Scott Rolen
"I'm sick right now. Doc was as driven a human being as I'd ever met in my life. I'm hurting for his family and friends. We all lost a good man."

Halladay had the same level of respect for Rolen that he had for Utley. Three men personified by the word "gamer."

Shane Victorino
"You are gone too soon, my friend. I was blessed to have shared the field with you as a teammate, competitor, friend and more importantly, brother. Praying for Brandy and the boys, my Ohana and I will do all we can for them in this tragic time. I love you, bro."

"Ohana" is the Hawaiian word for family.

Raul Ibanez
"I am deeply saddened and absolutely devastated by the tragic loss of Roy Halladay. Doc was the best pitcher I ever had the privilege of sharing the field with as his preparation, consistency, passion, drive and excellence on the field was unmatched. He was a dominant force on the mound every fifth day and he made all of us better without having to say a word. Doc was a tremendous teammate who never sought out the spotlight, rather he let his greatness on the field do the talking for him. He cared about winning and being the best player and teammate possible.  His career accolades speak for themselves but what I most admired about him was his love for his family and his children. Our thoughts and prayers go out to his family during this incredibly difficult time."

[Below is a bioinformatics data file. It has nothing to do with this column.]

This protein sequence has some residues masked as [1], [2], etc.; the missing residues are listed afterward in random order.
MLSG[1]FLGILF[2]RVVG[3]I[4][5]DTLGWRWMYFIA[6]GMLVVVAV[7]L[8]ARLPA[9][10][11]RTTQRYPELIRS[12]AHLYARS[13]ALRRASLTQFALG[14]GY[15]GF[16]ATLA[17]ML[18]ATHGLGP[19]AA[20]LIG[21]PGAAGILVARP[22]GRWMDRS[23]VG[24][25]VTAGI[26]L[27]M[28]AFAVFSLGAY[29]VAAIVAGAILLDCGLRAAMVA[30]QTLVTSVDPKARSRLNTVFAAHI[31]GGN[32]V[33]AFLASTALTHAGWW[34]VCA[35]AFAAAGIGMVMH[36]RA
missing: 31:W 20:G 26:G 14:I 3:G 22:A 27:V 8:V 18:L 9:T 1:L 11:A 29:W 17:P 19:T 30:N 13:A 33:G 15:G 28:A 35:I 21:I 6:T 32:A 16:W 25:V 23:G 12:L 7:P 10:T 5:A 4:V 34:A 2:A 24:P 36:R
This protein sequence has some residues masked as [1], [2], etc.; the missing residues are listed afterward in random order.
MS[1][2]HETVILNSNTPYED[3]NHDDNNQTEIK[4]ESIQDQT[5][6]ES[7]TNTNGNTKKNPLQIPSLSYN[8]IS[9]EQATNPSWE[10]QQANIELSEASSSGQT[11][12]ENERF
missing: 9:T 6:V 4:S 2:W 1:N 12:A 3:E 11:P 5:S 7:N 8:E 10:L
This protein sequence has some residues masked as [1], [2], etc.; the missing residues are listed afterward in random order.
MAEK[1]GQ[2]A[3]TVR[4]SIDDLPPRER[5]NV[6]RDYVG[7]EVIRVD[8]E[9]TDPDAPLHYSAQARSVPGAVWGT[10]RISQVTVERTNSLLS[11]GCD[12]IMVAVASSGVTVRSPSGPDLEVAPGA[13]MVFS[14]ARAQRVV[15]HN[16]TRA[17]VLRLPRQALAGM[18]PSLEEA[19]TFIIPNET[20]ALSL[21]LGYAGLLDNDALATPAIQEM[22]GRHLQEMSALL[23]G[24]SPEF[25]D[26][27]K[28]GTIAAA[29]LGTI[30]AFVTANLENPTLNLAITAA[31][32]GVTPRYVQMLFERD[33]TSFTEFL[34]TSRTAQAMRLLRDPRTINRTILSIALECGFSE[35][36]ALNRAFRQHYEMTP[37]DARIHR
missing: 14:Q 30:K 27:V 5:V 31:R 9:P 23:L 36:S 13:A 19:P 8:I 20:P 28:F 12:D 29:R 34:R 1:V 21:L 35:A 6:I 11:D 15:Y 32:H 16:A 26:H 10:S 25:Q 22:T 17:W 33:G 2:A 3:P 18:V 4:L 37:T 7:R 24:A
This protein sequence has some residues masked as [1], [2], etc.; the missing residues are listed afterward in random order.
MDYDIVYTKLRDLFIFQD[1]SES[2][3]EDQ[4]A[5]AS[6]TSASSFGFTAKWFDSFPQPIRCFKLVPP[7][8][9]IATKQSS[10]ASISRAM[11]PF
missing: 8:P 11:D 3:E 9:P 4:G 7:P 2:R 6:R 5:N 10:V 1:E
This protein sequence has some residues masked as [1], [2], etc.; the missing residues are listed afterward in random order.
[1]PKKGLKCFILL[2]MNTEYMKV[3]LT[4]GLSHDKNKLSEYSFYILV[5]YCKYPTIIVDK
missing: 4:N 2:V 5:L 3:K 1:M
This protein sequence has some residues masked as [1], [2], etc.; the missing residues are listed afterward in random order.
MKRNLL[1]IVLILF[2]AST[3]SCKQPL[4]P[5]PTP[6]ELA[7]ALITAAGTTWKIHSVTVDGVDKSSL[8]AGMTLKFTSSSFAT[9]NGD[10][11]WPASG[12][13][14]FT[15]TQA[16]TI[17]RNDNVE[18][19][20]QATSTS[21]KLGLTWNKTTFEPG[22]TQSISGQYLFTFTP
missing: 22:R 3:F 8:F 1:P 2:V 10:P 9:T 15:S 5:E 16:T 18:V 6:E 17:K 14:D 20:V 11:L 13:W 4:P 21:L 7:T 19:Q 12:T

• • •

Those were just a few of the heartfelt messages from Halladay's former mates. The rest of the baseball world was hit just as hard. And you didn't even need to know Halladay personally to be devastated.

Phillies well positioned to make a run at freed Braves' prospects

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Phillies well positioned to make a run at freed Braves' prospects

Teams all over baseball, including the Phillies, are ready to pounce on a bevy of young international talent that became available Tuesday.

Major League Baseball punished the Atlanta Braves for a host of international signing violations by stripping the club of 13 minor-league prospects (see story). MLB also banished former Braves general manager John Coppolella from working in the game for life.

In the summer of 2016, MLB found the Boston Red Sox in violation of international signing rules and stripped that club of five international prospects. Included in that group was Simon Muzziotti, an outfielder from Venezuela. The Red Sox had initially signed Muzziotti for $300,000 in 2015. He was declared a free agent a year later and the Phillies swooped in and signed him for $750,000. Now 18, Muzziotti played for the Phillies' Gulf Coast League team in 2017.